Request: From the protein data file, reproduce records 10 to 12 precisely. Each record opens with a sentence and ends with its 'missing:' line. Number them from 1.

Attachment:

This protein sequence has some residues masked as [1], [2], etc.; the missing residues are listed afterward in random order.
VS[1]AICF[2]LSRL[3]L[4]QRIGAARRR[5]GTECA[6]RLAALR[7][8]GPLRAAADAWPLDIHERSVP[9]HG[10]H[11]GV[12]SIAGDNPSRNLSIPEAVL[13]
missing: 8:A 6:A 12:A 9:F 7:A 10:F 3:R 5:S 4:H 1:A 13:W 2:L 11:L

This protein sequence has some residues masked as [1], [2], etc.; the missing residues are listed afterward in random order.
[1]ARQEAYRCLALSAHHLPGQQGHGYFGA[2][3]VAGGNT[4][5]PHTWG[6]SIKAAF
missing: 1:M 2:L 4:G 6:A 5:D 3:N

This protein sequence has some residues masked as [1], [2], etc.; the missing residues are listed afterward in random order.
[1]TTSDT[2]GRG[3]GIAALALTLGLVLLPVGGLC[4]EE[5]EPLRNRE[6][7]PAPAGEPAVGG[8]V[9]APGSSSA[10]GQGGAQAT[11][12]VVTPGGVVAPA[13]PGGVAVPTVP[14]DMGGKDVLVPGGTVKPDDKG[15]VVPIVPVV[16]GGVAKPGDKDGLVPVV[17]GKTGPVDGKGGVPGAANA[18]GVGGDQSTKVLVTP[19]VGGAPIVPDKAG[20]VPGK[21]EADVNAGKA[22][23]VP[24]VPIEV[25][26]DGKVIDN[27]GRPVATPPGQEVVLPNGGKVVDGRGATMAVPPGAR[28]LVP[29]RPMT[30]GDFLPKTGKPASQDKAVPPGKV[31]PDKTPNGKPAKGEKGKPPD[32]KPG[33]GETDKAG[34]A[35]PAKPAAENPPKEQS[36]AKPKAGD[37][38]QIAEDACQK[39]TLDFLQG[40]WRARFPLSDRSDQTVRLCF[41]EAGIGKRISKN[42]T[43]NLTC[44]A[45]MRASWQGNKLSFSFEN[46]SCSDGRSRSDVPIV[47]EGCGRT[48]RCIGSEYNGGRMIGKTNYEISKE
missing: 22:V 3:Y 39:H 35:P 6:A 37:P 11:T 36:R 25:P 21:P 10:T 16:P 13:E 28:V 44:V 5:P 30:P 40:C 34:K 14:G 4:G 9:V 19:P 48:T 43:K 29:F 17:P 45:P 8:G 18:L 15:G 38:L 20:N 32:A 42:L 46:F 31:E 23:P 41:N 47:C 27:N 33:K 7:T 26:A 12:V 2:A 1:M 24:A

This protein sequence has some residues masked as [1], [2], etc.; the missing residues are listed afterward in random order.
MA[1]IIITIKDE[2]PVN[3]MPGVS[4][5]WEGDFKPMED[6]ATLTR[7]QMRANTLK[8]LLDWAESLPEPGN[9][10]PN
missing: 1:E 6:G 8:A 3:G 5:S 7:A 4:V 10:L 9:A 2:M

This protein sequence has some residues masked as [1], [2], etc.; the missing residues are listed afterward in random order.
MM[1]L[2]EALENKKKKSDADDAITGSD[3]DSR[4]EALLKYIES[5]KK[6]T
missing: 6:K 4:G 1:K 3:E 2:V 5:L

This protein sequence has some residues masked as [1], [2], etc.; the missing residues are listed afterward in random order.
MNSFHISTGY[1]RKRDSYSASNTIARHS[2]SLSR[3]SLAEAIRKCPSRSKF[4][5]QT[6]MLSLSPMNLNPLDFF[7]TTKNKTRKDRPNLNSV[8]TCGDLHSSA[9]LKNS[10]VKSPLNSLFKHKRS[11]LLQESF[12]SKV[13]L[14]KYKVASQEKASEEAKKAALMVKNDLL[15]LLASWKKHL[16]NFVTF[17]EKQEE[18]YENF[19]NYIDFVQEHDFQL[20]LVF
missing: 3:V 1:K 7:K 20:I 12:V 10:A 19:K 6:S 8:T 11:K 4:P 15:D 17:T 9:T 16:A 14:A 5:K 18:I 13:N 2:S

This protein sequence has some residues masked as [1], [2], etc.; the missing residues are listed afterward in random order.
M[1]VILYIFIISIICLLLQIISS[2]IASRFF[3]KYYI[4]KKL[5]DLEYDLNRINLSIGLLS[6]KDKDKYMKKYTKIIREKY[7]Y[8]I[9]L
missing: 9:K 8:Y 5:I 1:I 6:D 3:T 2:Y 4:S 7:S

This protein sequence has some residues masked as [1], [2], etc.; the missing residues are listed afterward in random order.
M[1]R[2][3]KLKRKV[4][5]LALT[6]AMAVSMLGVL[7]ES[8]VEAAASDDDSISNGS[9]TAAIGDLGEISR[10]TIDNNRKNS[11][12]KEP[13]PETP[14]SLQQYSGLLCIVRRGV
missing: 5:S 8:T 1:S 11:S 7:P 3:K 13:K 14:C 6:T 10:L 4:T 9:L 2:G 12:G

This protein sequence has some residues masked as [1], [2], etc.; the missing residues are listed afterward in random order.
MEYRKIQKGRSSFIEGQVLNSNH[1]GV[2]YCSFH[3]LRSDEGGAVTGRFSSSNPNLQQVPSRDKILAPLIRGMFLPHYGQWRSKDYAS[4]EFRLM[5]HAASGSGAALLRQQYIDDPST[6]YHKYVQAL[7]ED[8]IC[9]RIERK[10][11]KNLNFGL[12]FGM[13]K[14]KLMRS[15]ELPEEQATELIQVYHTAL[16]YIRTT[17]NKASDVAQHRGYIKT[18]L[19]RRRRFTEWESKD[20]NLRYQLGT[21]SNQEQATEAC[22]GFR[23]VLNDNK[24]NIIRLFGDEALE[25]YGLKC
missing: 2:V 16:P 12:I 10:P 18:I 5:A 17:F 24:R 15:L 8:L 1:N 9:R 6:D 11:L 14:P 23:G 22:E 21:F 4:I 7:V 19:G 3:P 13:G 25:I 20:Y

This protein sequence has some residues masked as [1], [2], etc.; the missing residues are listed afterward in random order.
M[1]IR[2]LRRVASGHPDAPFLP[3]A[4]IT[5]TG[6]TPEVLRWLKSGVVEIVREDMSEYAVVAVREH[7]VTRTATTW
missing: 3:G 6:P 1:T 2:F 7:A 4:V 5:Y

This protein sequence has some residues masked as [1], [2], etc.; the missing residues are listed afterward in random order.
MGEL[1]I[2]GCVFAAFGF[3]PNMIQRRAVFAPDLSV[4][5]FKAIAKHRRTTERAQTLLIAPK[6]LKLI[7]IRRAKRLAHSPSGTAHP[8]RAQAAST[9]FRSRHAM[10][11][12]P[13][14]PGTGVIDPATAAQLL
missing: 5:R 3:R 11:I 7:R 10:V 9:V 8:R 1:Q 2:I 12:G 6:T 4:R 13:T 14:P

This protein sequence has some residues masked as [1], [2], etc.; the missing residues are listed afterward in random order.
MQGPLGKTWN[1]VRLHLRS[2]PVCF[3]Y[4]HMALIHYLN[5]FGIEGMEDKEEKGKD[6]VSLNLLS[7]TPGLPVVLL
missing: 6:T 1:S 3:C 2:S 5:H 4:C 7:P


This protein sequence has some residues masked as [1], [2], etc.; the missing residues are listed afterward in random order.
M[1]IR[2]LRRVASGHPDAPFLP[3]A[4]IT[5]TG[6]TPEVLRWLKSGVVEIVREDMSEYAVVAVREH[7]VTRTATTW
missing: 3:G 6:P 1:T 2:F 7:A 4:V 5:Y

This protein sequence has some residues masked as [1], [2], etc.; the missing residues are listed afterward in random order.
MGEL[1]I[2]GCVFAAFGF[3]PNMIQRRAVFAPDLSV[4][5]FKAIAKHRRTTERAQTLLIAPK[6]LKLI[7]IRRAKRLAHSPSGTAHP[8]RAQAAST[9]FRSRHAM[10][11][12]P[13][14]PGTGVIDPATAAQLL
missing: 5:R 3:R 11:I 7:R 10:V 9:V 8:R 1:Q 2:I 12:G 6:T 4:R 13:T 14:P

This protein sequence has some residues masked as [1], [2], etc.; the missing residues are listed afterward in random order.
MQGPLGKTWN[1]VRLHLRS[2]PVCF[3]Y[4]HMALIHYLN[5]FGIEGMEDKEEKGKD[6]VSLNLLS[7]TPGLPVVLL
missing: 6:T 1:S 3:C 2:S 5:H 4:C 7:P